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Welcoming Ceremony in Honor of the Chairman and the Vice Chairman of the Joint Chiefs of Staff
Remarks as Delivered by Secretary of Defense Donald H. Rumsfeld, Conmy Hall, Fort Myer, VA, Monday, October 15, 2001

Mr. President [George W. Bush], welcome. Thank you for coming. We appreciate your being here and we appreciate your leadership. Members of the House of Representatives; members of the Cabinet; senior civilian and military leadership, all of which is here today; General Myers, Mary Jo, and the Myers family; General Pace, Lynne; and the Pace family; distinguished guests; members of the diplomatic corps; men and women of the Armed Services.

We are here today to officially welcome General Dick Myers and General Peter Pace as our new Chairman and Vice Chairman of the Joint Chiefs of Staff. And a pleasure it is.

These two men you have chosen, Mr. President, are charged with providing military advice and leadership in the new and urgent cause you lead. These are grave responsibilities, but it has always been so.

Like the first Chairman of the Joint Chiefs, General Omar Bradley, Dick Myers is a man of America’s heartland, well grounded in the hard work and solid values nurtured there. Genial and self-effacing, his quiet self-confidence is forged from long familiarity with responsibility—accepted willingly and discharged with great skill.

His career has spanned the globe and beyond. A combat pilot in the skies of Vietnam, more recently responsible for the vast domain of space as Commander of the U.S. Space Command. As a former commander of our Pacific Air Forces and of all U.S. forces in Japan, Dick is an expert in a region that will be of critical importance to us in the years ahead. As Vice Chairman, Dick Myers has helped us think through how we transform our Cold War forces to meet the challenges that were brought home so vividly on September 11th.

We’ve worked closely together, for hours and days on end, analyzing, anticipating, discussing, debating how we might best transform our Armed Forces to meet the threats of a dangerous new century, as you, Mr. President, charged us to do last January. Now our task is to achieve that transformation. And we will.

But Dick Myers was selected not just for his past performance, but for what that performance promises for the future. He knows that the decisions we make today will shape the security of our country for decades to come.

General Myers’ public presence, as America is beginning to learn from his press briefings and his remarks at the Memorial Service last week, is reassuring. One earlier Air Force Chief has noted his "Gary Cooper" persona [laughter]. It’s true—his integrity shines through [laughter and applause].

I want also to recognize Mary Jo Myers. Mary Jo, you have also answered the call to serve. For all the good counsel to Dick and your personal sacrifice for our country through so many years, we thank you. You are a bright star and we most enthusiastically welcome you in your new role.

General Myers and I will have the able support of General Peter Pace, who assumes Dick’s former post as Vice Chairman of the Joint Chiefs. From the jungles of Southeast Asia to the streets of Mogadishu, General Pace has fought the country’s fights, large and small. Smart, tough, he has demonstrated an extraordinary capacity for leadership every step of the way.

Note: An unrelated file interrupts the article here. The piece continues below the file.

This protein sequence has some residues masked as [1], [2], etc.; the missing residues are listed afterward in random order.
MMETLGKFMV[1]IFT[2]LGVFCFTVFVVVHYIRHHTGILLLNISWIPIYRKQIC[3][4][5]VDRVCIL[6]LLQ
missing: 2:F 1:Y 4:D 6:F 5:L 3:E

Deputy commander of U.S. Forces in Japan, and, for the past year, the combatant commander of the U.S. Southern Command. In this region, terrorism has been a persistent threat, and Peter Pace is well prepared for our campaign against global terrorism.

And military history is being made today. Pete becomes the first Marine to serve as Vice Chairman of the Joint Chiefs. A fact that all Marines who enjoy the rigors of recruit training will, no doubt, now be required to recite to the drill instructors, over and over and over again [laughter and applause]. There must be a few Marines here [laughter].

Of course, history is never made alone. And this talented Marine has had the able and unwavering support of his wife, Lynne. Lynne, welcome back to Washington. We’re delighted to have your spirit and your energy back in this key role.

Mr. President, destiny has called you to meet a new and different challenge. And an urgent challenge it is. Your words and your example, in the days since the attack here at the Pentagon and on the World Trade Center, have drawn Americans together.

As you have reminded us, "this is not just America’s fight. And what is at stake is not just America’s freedom…. This is the fight for all who believe in progress and pluralism, tolerance and freedom."

Your emphasis on freedom finds a distinguished lineage in the Department of Defense. As we welcome our fifteenth Chairman to that cause, I would remind us of the words of the first Chairman, General Omar Bradley, who said about freedom that, and I quote: "No word was ever spoken that has held out greater sacrifice, needed more to be nurtured, blessed more the giver, damned more its destroyer, or came closer to being God’s will on earth. May America ever be its protector," unquote.

In these men, at this moment, freedom has able protectors. With their leadership, America will be the protector of freedom—here at home and throughout the world.

General Myers, General Pace: on behalf of the men and women of the Armed Forces I welcome you. The President and I are counting on you. Indeed, America is counting on you. And I know you will meet the test. [Applause.]